While some ice facilities are destined to experience periods of lagging business - offering dry-floor activities such as conventions and trade shows, concerts, graduation ceremonies, and inline hockey and skating to make ends meet - those employing commission-earning staff will likely see their seasons extended by several weeks. "The off-season does give them some time to plan for next year," Martell says of marketing and program directors. "But my guess is that they don't like that." Commission-earning employees would rather keep their rinks full during those traditionally non-peak periods, he adds.

In cold-weather climates, hockey leagues in the spring and summer, for example, are becoming as common as they are in the fall and winter months, particularly for high school players who want to practice while in between scholastic seasons. Learn-to-skate programs for adults as well as youths present ideal opportunities for families wanting to play together during summer vacations. Entertaining public skating sessions that revolve around such themes as the Olympics or country-western music also have the potential to attract a variety of patrons, regardless of time of year. Rinks operated by Polar Ice Entertainment, a Tempe, Ariz.-based management company, offer such public skating sessions - complete with a deejay and special lighting effects - from Friday nights through Sunday afternoons. "But our deejays aren't just up there to play music," says Polar Ice president Brad Berman. "They play games, give out prizes and ask trivia questions. It's more than saying, 'There's the ice, now go skate around in a circle and when you're done, throw your rentals up on the counter.' We try to host a party and give people an experience they'll enjoy."

Although limited by small marketing budgets, public facilities, too, have found ways to better serve their customers. The Nelson Recreation Center, which is operated by the Springfield Park District, shares a budget of approximately $4,000 with an adjoining swimming pool. So with the February opening of its second ice rink - which includes seating for 500 spectators, a concessions stand, a skate rental shop, locker rooms and a small office - the staff at the Nelson Center reorganized, adding a few key employees in the process, including a general manager. Whereas formerly, Alexander was burdened with both the facility's marketing and programming duties, the changes have freed her to concentrate solely on the Nelson Center's programming.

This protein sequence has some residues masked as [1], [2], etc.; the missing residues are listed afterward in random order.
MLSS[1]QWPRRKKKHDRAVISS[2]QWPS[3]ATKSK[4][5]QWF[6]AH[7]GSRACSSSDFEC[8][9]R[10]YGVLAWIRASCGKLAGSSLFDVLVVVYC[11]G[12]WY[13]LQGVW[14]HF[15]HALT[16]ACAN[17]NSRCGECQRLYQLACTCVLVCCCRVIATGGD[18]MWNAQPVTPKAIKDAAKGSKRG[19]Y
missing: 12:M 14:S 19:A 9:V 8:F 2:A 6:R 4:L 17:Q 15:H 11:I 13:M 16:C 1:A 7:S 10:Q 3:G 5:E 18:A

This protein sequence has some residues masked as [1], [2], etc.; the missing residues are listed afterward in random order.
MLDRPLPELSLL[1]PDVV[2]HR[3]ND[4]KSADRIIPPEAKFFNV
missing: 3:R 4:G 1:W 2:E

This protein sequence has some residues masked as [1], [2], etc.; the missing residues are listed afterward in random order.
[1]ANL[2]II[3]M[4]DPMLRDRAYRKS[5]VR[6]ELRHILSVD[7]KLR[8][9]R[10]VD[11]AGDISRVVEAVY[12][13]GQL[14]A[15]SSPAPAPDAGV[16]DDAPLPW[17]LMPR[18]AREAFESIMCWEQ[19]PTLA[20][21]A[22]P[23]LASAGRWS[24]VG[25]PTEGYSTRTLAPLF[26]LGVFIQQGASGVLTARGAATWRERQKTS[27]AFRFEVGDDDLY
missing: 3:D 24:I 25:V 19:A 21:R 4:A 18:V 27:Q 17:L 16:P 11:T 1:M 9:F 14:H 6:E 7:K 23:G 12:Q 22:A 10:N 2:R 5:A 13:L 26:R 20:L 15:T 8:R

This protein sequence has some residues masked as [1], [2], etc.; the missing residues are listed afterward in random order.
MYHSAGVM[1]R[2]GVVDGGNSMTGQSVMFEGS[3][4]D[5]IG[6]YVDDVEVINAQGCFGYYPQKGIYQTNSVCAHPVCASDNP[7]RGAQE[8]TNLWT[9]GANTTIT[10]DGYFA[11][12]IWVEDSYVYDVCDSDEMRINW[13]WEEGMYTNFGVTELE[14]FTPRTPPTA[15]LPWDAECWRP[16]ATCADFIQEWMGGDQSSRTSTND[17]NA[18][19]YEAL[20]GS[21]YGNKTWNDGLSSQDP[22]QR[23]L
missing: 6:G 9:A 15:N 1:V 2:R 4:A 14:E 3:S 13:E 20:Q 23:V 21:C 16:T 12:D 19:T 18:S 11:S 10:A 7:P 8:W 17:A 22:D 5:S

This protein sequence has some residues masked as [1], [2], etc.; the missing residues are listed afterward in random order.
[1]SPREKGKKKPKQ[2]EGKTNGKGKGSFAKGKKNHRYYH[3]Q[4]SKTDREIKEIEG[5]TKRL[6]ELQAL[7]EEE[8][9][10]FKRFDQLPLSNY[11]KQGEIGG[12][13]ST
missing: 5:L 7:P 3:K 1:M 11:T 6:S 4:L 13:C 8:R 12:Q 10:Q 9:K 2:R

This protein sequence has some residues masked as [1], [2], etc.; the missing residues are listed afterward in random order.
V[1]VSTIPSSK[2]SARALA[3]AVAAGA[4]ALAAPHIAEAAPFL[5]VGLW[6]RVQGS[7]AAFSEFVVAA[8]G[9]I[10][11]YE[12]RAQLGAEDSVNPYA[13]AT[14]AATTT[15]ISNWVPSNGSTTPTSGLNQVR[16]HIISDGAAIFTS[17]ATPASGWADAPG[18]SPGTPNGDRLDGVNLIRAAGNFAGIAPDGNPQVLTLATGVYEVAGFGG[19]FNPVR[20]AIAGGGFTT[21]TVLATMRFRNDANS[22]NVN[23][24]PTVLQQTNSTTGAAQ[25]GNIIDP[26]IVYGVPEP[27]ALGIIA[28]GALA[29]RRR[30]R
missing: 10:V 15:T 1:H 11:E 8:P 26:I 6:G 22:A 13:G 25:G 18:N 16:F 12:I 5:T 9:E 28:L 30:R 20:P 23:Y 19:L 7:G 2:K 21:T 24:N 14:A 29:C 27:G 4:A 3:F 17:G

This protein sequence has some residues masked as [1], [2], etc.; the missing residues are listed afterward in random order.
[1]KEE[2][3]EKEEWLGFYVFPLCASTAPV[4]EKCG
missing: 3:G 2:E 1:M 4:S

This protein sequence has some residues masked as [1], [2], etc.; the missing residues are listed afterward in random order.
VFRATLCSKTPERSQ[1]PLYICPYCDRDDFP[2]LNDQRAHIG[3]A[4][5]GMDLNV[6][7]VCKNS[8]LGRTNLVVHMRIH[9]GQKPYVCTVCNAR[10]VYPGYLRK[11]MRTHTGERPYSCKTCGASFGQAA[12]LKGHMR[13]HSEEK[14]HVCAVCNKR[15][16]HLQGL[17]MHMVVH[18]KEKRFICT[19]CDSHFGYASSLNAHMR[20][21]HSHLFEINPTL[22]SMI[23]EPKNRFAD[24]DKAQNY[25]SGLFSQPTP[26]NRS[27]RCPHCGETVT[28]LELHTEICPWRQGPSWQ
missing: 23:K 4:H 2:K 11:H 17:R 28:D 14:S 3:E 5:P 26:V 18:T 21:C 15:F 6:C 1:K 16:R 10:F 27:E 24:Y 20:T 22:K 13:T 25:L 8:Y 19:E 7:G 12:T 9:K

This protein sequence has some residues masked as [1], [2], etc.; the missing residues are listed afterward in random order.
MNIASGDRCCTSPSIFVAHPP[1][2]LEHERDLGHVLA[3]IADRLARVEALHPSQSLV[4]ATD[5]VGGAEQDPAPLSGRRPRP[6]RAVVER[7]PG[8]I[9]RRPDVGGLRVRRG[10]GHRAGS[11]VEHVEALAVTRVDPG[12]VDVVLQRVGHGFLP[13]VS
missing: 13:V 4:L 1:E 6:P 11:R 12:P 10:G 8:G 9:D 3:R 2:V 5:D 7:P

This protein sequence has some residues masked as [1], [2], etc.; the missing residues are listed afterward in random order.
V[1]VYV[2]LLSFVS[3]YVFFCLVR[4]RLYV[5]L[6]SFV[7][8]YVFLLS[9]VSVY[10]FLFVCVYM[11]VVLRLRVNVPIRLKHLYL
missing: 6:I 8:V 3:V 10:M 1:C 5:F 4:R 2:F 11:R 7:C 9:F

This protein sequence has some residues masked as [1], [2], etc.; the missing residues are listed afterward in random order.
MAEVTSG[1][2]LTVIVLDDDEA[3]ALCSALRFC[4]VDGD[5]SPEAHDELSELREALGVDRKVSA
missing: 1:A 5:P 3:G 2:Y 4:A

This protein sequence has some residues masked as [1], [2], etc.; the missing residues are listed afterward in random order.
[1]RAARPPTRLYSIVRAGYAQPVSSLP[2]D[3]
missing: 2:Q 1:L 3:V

In addition to offering more public skating sessions and hockey leagues, Alexander is now dipping into the creative well to develop programs she hopes will make the Nelson Center's newest ice sheet a rewarding addition. "Broomball is a sport we had here years ago that we're going to bring back," she says of the hockey-like game in which players slide across the ice on rubbersoled shoes, pushing a rubber ball toward opposing goals with modified broomsticks. "Those people are anxious to get on the ice."

Apparently, such efforts are beginning to pay off for both private and public facilities. In 1999, the ISI queried more than 1,000 facility operators across the country about the lengths of their seasons, and 74 percent of private rinks responding said they operate between 50 and 52 weeks a year. Meanwhile, 66 percent of public facilities were operating somewhere between 40 and 52 weeks. ISI officials are expecting its latest survey, to be released this month, to show an increase in season lengths for both types of facilities. "What we're finding is that more rinks are operating on a year-round basis," Martell says.

It's no secret that private facilities usually have more financial resources with which to advertise. Television commercials broadcast on city cable channels, radio spots and newspaper ads are avenues commonly used by private rinks. However, these facilities can also use a grassroots marketing approach that public rinks have long used to keep costs down. "Quite frankly, the most important marketing tool is creating ambassadors out of customers," says Berman. "People want to try you at least once. We're not in the position to dedicate a large amount of money toward marketing, so it has to be effective. Once you get people in the door, you've got to make it so that they're bringing in four or five new customers for you."